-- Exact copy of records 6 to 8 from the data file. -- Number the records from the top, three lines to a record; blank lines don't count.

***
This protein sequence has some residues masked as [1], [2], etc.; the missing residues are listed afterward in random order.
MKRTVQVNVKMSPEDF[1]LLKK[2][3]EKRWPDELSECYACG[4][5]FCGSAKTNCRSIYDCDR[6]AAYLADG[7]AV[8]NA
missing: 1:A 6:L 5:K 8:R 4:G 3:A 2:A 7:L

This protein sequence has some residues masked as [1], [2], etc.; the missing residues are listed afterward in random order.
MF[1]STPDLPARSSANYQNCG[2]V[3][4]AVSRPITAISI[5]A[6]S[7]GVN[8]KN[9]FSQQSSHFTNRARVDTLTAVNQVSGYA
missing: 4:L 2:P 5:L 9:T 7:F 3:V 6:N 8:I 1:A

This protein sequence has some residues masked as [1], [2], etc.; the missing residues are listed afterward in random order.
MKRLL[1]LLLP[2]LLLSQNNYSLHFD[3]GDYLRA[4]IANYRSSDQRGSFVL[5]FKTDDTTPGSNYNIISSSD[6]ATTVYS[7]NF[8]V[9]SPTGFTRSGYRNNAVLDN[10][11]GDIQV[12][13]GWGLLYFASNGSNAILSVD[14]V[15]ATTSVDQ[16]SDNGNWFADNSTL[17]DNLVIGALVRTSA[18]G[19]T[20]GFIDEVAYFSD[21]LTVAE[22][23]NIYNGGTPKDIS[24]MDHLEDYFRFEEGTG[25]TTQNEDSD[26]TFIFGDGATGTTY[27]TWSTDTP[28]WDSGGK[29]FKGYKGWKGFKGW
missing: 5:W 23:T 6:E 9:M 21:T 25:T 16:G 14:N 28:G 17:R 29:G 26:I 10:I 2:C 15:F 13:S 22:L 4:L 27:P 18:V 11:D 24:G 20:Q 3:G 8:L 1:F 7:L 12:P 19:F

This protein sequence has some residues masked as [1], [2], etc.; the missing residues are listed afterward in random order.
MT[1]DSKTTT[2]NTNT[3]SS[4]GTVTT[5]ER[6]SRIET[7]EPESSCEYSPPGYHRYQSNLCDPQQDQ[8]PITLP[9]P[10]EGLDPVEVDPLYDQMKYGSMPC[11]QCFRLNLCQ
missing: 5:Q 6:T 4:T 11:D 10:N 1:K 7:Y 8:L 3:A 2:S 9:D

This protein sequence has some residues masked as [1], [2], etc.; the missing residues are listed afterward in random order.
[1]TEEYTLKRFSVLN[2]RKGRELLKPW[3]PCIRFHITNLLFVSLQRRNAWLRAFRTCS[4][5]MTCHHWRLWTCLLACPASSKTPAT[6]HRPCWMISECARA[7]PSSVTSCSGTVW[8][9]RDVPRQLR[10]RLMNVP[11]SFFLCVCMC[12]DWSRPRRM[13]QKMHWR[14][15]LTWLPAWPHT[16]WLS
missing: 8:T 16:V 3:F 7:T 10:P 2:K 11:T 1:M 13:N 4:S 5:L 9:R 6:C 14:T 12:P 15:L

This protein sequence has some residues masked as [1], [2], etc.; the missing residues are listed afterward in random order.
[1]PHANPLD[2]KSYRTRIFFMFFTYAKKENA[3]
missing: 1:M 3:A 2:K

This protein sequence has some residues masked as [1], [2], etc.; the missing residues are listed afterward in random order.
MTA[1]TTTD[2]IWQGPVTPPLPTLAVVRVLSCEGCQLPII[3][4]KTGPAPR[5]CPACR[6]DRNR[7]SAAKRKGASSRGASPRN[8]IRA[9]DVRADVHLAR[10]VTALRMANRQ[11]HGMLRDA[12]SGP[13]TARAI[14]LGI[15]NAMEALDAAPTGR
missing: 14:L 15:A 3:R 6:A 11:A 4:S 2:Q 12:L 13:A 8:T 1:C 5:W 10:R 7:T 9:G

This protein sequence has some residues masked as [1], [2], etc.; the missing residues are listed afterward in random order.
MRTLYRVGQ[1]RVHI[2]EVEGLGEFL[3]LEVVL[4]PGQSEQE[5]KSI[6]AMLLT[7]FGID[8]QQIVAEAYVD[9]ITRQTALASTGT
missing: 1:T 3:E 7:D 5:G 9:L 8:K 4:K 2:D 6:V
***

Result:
This protein sequence has some residues masked as [1], [2], etc.; the missing residues are listed afterward in random order.
[1]PHANPLD[2]KSYRTRIFFMFFTYAKKENA[3]
missing: 1:M 3:A 2:K

This protein sequence has some residues masked as [1], [2], etc.; the missing residues are listed afterward in random order.
MTA[1]TTTD[2]IWQGPVTPPLPTLAVVRVLSCEGCQLPII[3][4]KTGPAPR[5]CPACR[6]DRNR[7]SAAKRKGASSRGASPRN[8]IRA[9]DVRADVHLAR[10]VTALRMANRQ[11]HGMLRDA[12]SGP[13]TARAI[14]LGI[15]NAMEALDAAPTGR
missing: 14:L 15:A 3:R 6:A 11:A 4:S 2:Q 12:L 13:A 8:T 1:C 5:W 10:R 7:T 9:G

This protein sequence has some residues masked as [1], [2], etc.; the missing residues are listed afterward in random order.
MRTLYRVGQ[1]RVHI[2]EVEGLGEFL[3]LEVVL[4]PGQSEQE[5]KSI[6]AMLLT[7]FGID[8]QQIVAEAYVD[9]ITRQTALASTGT
missing: 1:T 3:E 7:D 5:G 9:L 8:K 4:K 2:D 6:V